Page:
In South Korea the word Netiquete (Net-tea-ket-ti) is a term and theme song introduced into the country's elementary educational environment. Netiquette! is described as proudly balancing your addiction to the internet.
Source: Frontline Digital Nation (watch it on Netflix)
If your product isn't the best in the market, there are two roads you can choose:
1. Make a better product than your competition. 2. Create character, or a different product experience.
Not being first comes with total permission to do great things. You're not bound by the clear tracks of success, leadership, and comfort that comes with being first or the best.
Character is the brand's personality, it's soul. Usually it comes into play through in the experiential purchasing process. The industrial design, the online store expereince etc. Think Apple. Or the experience you get from booking a trip on Priceline vs. going to AmericanAirlines.com.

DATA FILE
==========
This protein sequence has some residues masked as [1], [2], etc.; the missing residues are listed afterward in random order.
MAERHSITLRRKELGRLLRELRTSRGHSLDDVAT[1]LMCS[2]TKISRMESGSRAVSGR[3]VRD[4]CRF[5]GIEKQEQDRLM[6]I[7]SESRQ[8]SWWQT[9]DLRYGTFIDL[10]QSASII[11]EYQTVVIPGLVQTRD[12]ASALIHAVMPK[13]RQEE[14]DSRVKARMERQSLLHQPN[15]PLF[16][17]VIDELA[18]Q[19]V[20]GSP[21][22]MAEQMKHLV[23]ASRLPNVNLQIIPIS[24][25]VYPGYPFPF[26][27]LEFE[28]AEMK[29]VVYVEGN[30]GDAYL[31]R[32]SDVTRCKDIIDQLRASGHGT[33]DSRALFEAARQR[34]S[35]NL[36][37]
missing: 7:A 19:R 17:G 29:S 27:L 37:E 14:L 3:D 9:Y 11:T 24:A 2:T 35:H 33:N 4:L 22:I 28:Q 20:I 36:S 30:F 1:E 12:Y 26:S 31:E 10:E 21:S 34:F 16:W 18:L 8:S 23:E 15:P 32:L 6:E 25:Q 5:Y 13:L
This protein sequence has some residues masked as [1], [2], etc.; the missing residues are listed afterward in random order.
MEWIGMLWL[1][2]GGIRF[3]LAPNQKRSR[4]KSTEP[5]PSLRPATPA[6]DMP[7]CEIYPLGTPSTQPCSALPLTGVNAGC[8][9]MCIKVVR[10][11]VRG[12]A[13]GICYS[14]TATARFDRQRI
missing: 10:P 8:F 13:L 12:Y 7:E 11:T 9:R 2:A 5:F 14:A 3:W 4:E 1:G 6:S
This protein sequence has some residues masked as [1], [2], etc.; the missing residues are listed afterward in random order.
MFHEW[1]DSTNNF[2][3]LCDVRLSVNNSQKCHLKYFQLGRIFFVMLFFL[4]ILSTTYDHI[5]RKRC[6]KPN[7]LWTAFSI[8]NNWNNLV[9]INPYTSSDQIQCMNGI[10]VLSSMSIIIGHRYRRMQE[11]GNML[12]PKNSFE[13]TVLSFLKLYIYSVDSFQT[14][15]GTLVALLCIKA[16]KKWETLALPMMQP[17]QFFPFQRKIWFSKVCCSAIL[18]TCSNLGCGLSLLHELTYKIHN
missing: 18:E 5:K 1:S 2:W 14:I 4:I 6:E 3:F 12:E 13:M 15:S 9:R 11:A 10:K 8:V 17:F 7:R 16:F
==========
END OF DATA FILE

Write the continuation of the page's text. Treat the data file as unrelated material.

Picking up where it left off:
What else comes with your product that helps you evolve your character's personality?
However you decide to go up against that market leader I ask you to please remember one thing— the value of being second, third, fourth or fifth is that you have the opportunity to be different. Technology today makes it so much easier to bake-in the difference.
The challenge is making that difference obvious to everyone. Because if you don't you're gonna have to be happy with the standard, not-so-different kind of results.
Lay it down on Like If you're trying to build a brand relationship, stop putting your dollars into driving click-throughs. Instead, I'd put all my money on driving Likes. In the long run you'll have more fans—people who actually want to hear what you have to say.
What do you think motivates you or your employees to go to work in the morning? Pick one of the following:
A) Honor: honesty, fairness, or integrity in one's beliefs and actions B) Reward: something given or received in return or recompense for service, merit, hardship, etc.
Which do you think motivates people the most in the short term? And in the long term?
I recently got back from a trip to Japan—a culture and heritage based on honor instead of reward. In Japan, it's considered rude to tip your waiter, the door man, even your assistant. Why? Because it's embarrassing for them to think they dishonored you by not doing their job well.